It’s more than a logo or a slogan. It’s really everything about your company.
And it’s time to flip your mindset about how you do everything from now on.
Let’s get to the point fast: think of Apple, the company.
Intense attention to how their brand is conveyed is present in everything they do. Whether it’s:
- The logo
- The slogan/tagline
- The products
- The packaging
- The Apple Store experience
- The product launches / announcements
- The street address of their headquarters (1 Infinite Loop Cupertino, California 95014)
- The actual headquarters building
Not one decision is glossed over.
Every decision Apple makes as a company most likely starts with the question: How will this affect the brand?
Because everything your prospects and customers experience when they come face-to-face with your brand, builds upon their total impression of your brand.
Their complete experience with your brand will determine:
- Whether or not they will do business with your brand.
- Whether or not they will be a repeat customer.
- How they will tell their friends and family about your brand.
- How easily they will be swayed by another competitor’s offering.
How to Iron Out The Way To Think About Your Brand
I could probably write a book on this particular topic. But, I’m going to do that right now :). Let me at least get you headed in the right direction. I’ll try to boil down the important stuff so you can get started on the right path today.
1. Write Down Your Values
The best way to get you thinking about your company values is to ask this question:
What will you do and NOT do as a company?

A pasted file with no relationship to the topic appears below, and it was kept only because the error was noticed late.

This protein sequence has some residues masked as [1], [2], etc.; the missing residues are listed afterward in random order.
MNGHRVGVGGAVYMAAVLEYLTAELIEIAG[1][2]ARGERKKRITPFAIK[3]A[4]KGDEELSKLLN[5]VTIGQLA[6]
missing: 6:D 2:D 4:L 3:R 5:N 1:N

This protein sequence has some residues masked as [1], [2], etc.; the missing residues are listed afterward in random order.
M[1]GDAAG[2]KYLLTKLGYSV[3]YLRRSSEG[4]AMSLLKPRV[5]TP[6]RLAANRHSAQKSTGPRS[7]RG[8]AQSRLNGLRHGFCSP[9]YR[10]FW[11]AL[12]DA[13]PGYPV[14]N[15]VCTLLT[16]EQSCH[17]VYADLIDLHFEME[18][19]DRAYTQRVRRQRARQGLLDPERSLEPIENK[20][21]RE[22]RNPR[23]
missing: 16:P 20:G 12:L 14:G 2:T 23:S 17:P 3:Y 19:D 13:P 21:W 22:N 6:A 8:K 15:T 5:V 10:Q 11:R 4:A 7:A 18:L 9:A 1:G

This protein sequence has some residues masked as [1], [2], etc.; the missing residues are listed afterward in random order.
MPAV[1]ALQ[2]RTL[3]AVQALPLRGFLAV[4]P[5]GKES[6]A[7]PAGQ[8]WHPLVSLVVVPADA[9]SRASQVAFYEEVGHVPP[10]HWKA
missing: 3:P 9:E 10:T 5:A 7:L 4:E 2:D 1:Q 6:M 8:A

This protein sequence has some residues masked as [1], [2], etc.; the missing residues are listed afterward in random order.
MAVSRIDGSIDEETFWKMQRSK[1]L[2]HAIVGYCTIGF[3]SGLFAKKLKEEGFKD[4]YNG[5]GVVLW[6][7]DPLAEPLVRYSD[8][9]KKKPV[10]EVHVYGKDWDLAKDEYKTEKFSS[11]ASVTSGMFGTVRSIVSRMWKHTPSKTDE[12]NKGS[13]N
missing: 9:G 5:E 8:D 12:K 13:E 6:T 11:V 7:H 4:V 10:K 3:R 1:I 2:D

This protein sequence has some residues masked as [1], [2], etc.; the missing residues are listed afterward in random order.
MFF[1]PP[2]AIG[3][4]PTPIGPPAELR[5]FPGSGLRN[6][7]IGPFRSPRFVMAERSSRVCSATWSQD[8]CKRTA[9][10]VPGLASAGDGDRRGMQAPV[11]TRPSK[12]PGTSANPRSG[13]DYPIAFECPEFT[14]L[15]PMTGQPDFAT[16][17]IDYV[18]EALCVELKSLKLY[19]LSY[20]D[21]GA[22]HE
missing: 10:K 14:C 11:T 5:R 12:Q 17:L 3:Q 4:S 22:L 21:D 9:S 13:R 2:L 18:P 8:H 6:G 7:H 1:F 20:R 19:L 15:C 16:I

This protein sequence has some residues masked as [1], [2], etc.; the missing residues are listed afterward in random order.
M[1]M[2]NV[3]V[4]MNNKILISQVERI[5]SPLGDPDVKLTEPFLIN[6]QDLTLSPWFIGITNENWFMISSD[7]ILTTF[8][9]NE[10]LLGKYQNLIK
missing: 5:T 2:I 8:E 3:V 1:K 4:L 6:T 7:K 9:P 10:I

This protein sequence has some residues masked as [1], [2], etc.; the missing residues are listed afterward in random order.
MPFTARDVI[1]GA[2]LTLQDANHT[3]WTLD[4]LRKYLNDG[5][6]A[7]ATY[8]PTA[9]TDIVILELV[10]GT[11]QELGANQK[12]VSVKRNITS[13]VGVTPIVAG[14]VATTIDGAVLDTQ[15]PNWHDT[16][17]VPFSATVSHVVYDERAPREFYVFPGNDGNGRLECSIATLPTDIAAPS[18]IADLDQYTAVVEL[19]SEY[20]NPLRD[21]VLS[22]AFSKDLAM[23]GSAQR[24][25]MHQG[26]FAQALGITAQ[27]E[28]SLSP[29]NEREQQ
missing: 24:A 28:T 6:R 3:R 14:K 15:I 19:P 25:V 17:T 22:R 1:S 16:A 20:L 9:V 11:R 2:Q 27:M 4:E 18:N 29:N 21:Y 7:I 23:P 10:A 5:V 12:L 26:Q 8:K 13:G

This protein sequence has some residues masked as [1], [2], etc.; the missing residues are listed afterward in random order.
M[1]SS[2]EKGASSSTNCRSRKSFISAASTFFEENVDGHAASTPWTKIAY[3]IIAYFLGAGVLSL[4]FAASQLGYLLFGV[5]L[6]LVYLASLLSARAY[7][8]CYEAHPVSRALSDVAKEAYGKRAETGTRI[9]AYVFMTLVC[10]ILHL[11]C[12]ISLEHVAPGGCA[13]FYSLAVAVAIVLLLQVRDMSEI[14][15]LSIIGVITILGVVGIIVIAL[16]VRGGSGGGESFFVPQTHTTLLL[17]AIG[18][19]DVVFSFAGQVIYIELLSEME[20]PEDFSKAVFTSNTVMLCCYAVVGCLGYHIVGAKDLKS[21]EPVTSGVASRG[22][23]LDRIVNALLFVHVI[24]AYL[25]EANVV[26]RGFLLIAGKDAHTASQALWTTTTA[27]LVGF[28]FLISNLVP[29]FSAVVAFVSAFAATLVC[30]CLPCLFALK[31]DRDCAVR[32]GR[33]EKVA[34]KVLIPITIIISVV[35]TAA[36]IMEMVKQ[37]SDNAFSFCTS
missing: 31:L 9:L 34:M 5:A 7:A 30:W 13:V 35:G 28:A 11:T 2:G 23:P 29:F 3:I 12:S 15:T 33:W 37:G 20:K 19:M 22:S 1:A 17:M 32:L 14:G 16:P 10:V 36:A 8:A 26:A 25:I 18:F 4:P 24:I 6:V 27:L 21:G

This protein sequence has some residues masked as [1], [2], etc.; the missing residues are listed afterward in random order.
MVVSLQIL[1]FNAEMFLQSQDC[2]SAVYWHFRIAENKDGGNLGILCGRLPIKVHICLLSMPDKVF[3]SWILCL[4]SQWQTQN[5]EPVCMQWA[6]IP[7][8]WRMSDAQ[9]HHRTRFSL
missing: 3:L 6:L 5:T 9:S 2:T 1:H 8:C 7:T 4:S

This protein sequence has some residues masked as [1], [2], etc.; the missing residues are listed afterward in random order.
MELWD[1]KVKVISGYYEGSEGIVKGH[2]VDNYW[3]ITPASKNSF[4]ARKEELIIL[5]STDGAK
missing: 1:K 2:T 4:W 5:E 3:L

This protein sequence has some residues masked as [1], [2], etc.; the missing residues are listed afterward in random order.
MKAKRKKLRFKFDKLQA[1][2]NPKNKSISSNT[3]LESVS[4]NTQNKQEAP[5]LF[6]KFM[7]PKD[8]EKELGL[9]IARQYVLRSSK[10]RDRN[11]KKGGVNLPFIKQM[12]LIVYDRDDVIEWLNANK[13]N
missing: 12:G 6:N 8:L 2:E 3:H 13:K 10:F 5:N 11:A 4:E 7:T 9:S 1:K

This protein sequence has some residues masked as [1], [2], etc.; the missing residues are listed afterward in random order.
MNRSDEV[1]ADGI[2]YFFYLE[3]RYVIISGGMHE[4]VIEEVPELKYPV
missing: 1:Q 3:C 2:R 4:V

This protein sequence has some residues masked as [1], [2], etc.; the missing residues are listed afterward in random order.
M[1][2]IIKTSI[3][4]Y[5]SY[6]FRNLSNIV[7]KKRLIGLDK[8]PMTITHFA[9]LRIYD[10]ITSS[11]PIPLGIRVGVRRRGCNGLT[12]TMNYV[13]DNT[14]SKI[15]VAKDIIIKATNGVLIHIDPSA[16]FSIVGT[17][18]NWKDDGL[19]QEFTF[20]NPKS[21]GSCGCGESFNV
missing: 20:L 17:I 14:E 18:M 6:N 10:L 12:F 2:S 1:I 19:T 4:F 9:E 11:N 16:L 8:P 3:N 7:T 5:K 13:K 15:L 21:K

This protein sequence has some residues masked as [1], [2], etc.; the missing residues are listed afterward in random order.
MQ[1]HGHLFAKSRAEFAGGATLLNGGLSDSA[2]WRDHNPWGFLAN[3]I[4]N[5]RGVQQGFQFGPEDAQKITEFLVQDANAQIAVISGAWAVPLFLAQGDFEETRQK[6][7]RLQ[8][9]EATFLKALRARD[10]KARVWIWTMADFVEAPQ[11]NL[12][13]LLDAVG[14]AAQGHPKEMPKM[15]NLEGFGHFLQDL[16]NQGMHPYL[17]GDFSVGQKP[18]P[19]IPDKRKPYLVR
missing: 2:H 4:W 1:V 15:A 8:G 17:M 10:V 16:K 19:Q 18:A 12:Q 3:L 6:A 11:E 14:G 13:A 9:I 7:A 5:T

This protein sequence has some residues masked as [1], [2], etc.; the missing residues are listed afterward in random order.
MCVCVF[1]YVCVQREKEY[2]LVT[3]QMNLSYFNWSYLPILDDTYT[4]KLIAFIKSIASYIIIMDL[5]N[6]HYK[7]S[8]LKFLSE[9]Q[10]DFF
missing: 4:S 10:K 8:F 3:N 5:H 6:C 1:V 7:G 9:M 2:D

And this question:
What guidelines will help you navigate through difficult decisions as a company?
And, finally, this question:
How do your employees know how to act and how to make difficult decisions without being constantly micro-managed?
A good set of company values aligns every employee into individual superstars. A great set of company values that are deeply ingrained in your workforce will solve problems as they arise, treat customers extraordinarily well and instill camaraderie when initiatives are created (or new goals are charted out).
What you’re really trying to do is to create a value system that almost magically turns into company-wide artificial intelligence. Where the values are so strong and well-known, that your workforce not only knows how to do their job extremely well, they know how to grow the company without direction from upper management. Your company would be “self-growing”. That’s the ideal scenario.
Starbucks is another company that appears to have their values down pat, and they somehow got them to be completely instilled in their workforce.